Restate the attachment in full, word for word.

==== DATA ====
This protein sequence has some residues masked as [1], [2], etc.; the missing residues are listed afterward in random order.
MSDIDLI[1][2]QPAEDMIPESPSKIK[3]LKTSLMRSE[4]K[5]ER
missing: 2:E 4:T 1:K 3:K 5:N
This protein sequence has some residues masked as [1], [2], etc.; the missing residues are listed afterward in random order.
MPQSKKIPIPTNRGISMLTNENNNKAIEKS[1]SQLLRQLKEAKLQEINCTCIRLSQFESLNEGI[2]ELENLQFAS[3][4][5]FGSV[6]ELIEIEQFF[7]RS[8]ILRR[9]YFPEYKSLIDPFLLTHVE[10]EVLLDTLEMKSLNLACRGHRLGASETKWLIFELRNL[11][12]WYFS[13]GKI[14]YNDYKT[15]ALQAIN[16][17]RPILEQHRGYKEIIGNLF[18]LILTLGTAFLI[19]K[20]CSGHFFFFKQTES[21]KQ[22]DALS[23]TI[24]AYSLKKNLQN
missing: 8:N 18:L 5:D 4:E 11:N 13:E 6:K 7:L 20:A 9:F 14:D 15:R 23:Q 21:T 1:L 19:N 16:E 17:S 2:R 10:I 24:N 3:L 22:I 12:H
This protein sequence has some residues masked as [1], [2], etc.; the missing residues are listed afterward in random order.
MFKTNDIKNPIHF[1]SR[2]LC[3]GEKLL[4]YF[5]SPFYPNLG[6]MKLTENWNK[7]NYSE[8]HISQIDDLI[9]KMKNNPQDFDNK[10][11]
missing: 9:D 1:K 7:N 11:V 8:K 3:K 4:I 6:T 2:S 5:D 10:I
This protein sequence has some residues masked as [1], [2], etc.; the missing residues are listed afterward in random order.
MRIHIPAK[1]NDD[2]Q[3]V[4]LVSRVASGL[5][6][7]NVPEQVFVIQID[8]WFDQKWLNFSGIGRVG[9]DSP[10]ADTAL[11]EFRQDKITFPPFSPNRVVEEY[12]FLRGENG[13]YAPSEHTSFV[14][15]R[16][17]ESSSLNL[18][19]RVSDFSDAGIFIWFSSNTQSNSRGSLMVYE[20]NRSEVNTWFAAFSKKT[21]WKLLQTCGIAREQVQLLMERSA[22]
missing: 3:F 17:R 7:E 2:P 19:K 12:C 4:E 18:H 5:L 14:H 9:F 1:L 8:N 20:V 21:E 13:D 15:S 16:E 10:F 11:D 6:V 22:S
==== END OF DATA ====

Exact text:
This protein sequence has some residues masked as [1], [2], etc.; the missing residues are listed afterward in random order.
MSDIDLI[1][2]QPAEDMIPESPSKIK[3]LKTSLMRSE[4]K[5]ER
missing: 2:E 4:T 1:K 3:K 5:N
This protein sequence has some residues masked as [1], [2], etc.; the missing residues are listed afterward in random order.
MPQSKKIPIPTNRGISMLTNENNNKAIEKS[1]SQLLRQLKEAKLQEINCTCIRLSQFESLNEGI[2]ELENLQFAS[3][4][5]FGSV[6]ELIEIEQFF[7]RS[8]ILRR[9]YFPEYKSLIDPFLLTHVE[10]EVLLDTLEMKSLNLACRGHRLGASETKWLIFELRNL[11][12]WYFS[13]GKI[14]YNDYKT[15]ALQAIN[16][17]RPILEQHRGYKEIIGNLF[18]LILTLGTAFLI[19]K[20]CSGHFFFFKQTES[21]KQ[22]DALS[23]TI[24]AYSLKKNLQN
missing: 8:N 18:L 5:D 4:E 11:N 13:E 6:K 7:L 20:A 9:F 14:D 15:R 23:Q 21:T 1:L 19:N 16:E 17:S 2:R 10:I 24:N 3:L 22:I 12:H
This protein sequence has some residues masked as [1], [2], etc.; the missing residues are listed afterward in random order.
MFKTNDIKNPIHF[1]SR[2]LC[3]GEKLL[4]YF[5]SPFYPNLG[6]MKLTENWNK[7]NYSE[8]HISQIDDLI[9]KMKNNPQDFDNK[10][11]
missing: 9:D 1:K 7:N 11:V 8:K 3:K 4:I 6:T 2:S 5:D 10:I
This protein sequence has some residues masked as [1], [2], etc.; the missing residues are listed afterward in random order.
MRIHIPAK[1]NDD[2]Q[3]V[4]LVSRVASGL[5][6][7]NVPEQVFVIQID[8]WFDQKWLNFSGIGRVG[9]DSP[10]ADTAL[11]EFRQDKITFPPFSPNRVVEEY[12]FLRGENG[13]YAPSEHTSFV[14][15]R[16][17]ESSSLNL[18][19]RVSDFSDAGIFIWFSSNTQSNSRGSLMVYE[20]NRSEVNTWFAAFSKKT[21]WKLLQTCGIAREQVQLLMERSA[22]
missing: 3:F 17:R 7:E 2:P 19:K 12:C 4:E 18:H 5:L 14:H 9:F 1:L 8:N 20:V 21:E 13:D 15:S 16:E 10:F 11:D 6:V 22:S